Wednesday, May 10, 2006

April 14 Undeniable imperative

Undeniable imperative

CHAD President Idriss Deby has fought off a strong assault by insurgents bent upon unseating him. It might not be the last time that he would face such a challenge. Clearly, it is an internal Chadian affair, and it is up to the people of Chad to decide their future, and the international community, as represented by the UN, or the African Union representing the people of Africa could intervene only upon an explicit request from the Chadian government.
There is, however, an external dimension to the conflict: Dissidents battling the Sudanese government in the western Darfur region seek shelter in Chad and Chadian rebels fighting to end Deby's 16-year rule take refuge in Sudanese territory. N'Djamena and Khartoum accuse each other of supporting their respective dissidents.
According to the New York Times, weapons used in the Darfur conflict have been traced to Libya, Chad and the Central Africa Republic, which on Friday closed its border with Sudan because the rebels had crossed through it on their way to attack N'Djamena last week.
N'djamena has broken off diplomatic relations with Khartoum in the wake of Thursday's insurgent attack. Again, that is a bilateral affair, and the UN or African Union could intervene only when explicitly asked to do so with a view to ending the crisis.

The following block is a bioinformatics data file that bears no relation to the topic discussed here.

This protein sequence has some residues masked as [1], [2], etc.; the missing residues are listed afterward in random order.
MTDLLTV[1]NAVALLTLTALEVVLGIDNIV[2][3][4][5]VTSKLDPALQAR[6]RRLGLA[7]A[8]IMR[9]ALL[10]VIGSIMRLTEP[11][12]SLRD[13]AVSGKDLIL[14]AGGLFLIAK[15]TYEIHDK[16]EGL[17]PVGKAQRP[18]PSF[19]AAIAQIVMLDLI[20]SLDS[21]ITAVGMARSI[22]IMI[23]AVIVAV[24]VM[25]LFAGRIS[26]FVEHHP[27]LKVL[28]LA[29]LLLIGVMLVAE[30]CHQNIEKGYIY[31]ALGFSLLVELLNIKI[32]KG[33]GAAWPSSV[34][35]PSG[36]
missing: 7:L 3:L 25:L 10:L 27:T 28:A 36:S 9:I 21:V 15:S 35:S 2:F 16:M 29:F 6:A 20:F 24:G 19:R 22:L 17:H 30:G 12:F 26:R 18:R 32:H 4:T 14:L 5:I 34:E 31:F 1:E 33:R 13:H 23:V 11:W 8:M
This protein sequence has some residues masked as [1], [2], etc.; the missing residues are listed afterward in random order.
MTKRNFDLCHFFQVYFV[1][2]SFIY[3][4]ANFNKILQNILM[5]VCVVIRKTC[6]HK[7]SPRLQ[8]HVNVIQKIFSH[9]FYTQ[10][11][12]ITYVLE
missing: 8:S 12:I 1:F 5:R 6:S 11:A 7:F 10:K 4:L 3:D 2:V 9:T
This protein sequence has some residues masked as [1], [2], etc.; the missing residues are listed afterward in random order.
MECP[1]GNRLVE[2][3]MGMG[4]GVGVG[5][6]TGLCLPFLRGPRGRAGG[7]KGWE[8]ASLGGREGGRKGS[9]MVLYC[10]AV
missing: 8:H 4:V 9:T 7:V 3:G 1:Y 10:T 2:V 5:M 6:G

However, there is the third dimension to the crisis: Chad's threat to expel some 200,000 refugees from Sudan's Darfur region, and that is most worrying.
The conflict in Darfur between the Arab militias and dissidents of African tribal origins in the region has already led to a major humanitarian crisis, with hundreds of thousands of people being killed or displaced from their homes. The UN and international relief agencies are grappling with some of the most difficult conditions to assist the Darfur refugees within Sudan and beyond the border in Chad.
Deby has given the international community until June to find an end to the Darfur crisis.
"If after June we can't guarantee the security of our citizens and the refugees, then it is up to the international community to find another country to shelter these refugees," he declared on Friday.
Chad could also carry out its threat if there were to be a second wave of insurgent attack, which, according to reports from N'Djamena, is a strong possibility.
One way out of the problem is for Sudan to drop its reservations over the planned deployment of internationally backed UN forces equipped with geared to handle the Darfur crisis and maintain peace in the region. If peace takes hold in the area — pending whatever political agreement to end the crisis — then that would create an environment conducive to efforts to solve the core problem.
The need of the hour is the mindset on all parties involved to reject armed confrontation and accept dialogue as the means to settle conflicts. It is not easy, but the gravity of what could follow clearly makes it an undeniable imperative.